As the Western Cape continues to brace for day zero, many questions have been raised about how the water crisis affects the rights of tenants and landlords. Both parties have contractual obligations to fulfil as part of their lease agreements, but what happens when these become impossible because of circumstances outside of our control?
According to Cilna Steyn, director of SSLR Attorneys and advisor to the Rawson Property Group, a drought of this severity is classified as an Act of God under South African Common Law. As such, both parties are indemnified against claims made by one another for damages suffered as a direct result of the crisis.
“To put it simply, nobody can be held responsible for not fulfilling an obligation if the drought has made that impossible to do,” said Rawson’s Jacqui Savage.
For tenants, that means the lack of water supply can’t be used as a convenient excuse to cancel a lease, penalty-free.
“Any lease that falls under the CPA – can be cancelled by the tenant with twenty business days’ notice, subject to reasonable penalties,” said Savage.
As stated above, a tenant may not hold a landlord in breach of the lease agreement due to non supply of water. It’s an Act of God – the landlord can’t be held responsible – so early cancellation penalties will still apply.
Likewise, landlords can’t blame tenants for failing to maintain items that require access to water.
“Things like gardens and pools are typically the tenant’s responsibility to maintain,” said Savage, “and under normal circumstances, tenants have to foot the bill for any repairs arising from their neglect. Of course, water restrictions now make watering gardens and backwashing pools impossible, which means landlords can’t hold tenants responsible for damages that occur as a result.”
That doesn’t mean landlords are powerless to protect their investments, however, or that tenants can completely ignore their maintenance responsibilities and claim “Act of God”.
“There’s a lot you can do to prevent drought damage that doesn’t require doing the impossible,” said Savage. “Tenants are still expected to take reasonable measures to prevent unnecessary damage, including complying with restrictions and collecting greywater for strategic use. When it comes to bigger issues like dealing with stagnant pool water and protecting dry pool pumps, there’s a dual responsibility for landlords and tenants to find workable solutions, together.”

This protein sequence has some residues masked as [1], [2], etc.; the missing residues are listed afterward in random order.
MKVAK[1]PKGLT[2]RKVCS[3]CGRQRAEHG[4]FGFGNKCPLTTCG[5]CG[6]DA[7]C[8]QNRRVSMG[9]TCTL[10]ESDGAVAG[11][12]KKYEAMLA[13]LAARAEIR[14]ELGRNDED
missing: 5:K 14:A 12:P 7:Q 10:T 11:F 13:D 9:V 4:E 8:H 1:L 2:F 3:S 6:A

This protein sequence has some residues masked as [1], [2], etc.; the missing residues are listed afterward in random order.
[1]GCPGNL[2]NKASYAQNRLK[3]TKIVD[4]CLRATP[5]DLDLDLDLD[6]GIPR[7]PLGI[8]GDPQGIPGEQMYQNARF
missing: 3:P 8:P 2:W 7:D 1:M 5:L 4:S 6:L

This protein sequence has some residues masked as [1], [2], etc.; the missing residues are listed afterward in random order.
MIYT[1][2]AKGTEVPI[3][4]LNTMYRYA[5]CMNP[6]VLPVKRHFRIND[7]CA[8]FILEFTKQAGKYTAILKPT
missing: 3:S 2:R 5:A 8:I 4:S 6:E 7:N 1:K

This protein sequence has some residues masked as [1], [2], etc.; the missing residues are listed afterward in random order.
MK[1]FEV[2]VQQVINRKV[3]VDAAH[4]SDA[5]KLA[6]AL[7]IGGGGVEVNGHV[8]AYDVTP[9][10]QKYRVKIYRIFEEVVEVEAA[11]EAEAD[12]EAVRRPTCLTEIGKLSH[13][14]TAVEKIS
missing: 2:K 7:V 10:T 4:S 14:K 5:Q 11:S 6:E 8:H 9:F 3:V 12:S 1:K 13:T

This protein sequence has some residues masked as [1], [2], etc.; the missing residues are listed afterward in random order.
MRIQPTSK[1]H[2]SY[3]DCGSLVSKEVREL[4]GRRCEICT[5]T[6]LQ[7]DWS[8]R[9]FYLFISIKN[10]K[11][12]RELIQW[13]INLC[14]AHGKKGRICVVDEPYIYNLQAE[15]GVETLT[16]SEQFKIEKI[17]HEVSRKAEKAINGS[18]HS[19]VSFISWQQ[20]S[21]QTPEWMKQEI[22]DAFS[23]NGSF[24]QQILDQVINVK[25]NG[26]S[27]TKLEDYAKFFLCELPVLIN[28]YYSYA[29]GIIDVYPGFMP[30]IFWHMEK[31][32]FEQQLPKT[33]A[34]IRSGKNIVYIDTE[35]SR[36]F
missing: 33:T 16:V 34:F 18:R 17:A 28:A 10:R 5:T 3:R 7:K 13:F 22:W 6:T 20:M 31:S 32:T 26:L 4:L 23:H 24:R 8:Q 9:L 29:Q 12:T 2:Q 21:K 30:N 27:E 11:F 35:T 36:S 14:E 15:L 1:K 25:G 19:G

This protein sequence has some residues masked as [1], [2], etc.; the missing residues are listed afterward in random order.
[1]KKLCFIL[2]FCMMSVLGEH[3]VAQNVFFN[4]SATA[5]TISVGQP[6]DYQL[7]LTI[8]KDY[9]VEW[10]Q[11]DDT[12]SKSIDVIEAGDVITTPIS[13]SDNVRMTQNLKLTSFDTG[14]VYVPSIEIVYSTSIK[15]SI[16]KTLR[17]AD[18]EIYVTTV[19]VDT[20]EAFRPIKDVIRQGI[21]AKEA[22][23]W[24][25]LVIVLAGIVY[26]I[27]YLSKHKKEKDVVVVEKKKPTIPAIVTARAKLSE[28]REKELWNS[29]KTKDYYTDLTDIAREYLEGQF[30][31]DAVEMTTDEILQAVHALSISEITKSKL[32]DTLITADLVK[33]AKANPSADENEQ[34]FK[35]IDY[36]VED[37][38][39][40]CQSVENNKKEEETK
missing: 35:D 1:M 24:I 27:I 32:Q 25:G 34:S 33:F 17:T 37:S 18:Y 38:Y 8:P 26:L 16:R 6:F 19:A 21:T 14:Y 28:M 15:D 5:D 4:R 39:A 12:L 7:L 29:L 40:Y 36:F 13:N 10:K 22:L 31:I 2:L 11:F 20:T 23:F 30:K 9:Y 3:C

Drought damage isn’t the only issue tenants and landlords face, however – there are cost implications that need to be considered as well.
“In many cases, water and utilities are included in monthly rental,” said Savage. “With water tariffs rising so steeply, landlords can’t be expected to just absorb this cost. Depending on the wording of the lease, most agreements make provision for municipal tariff increases to be passed on to the tenant as long as the landlord can provide proof of the higher charges.”
This knife cuts both ways, though: should day zero arrive and water supply gets entirely cut off, Savage said landlords can’t continue to charge tenants for services they no longer receive. Tenants would be within their rights to negotiate a reduced rental amount to account for the reduced utilities charges that their landlord would be paying on their behalf.
“The key is really just for everyone to be as fair and as understanding as possible,” says Savage. “The law is there to protect us, but if we act with empathy and work together to the best of our abilities, we can get through this crisis without needing to resort to costly legal intervention.”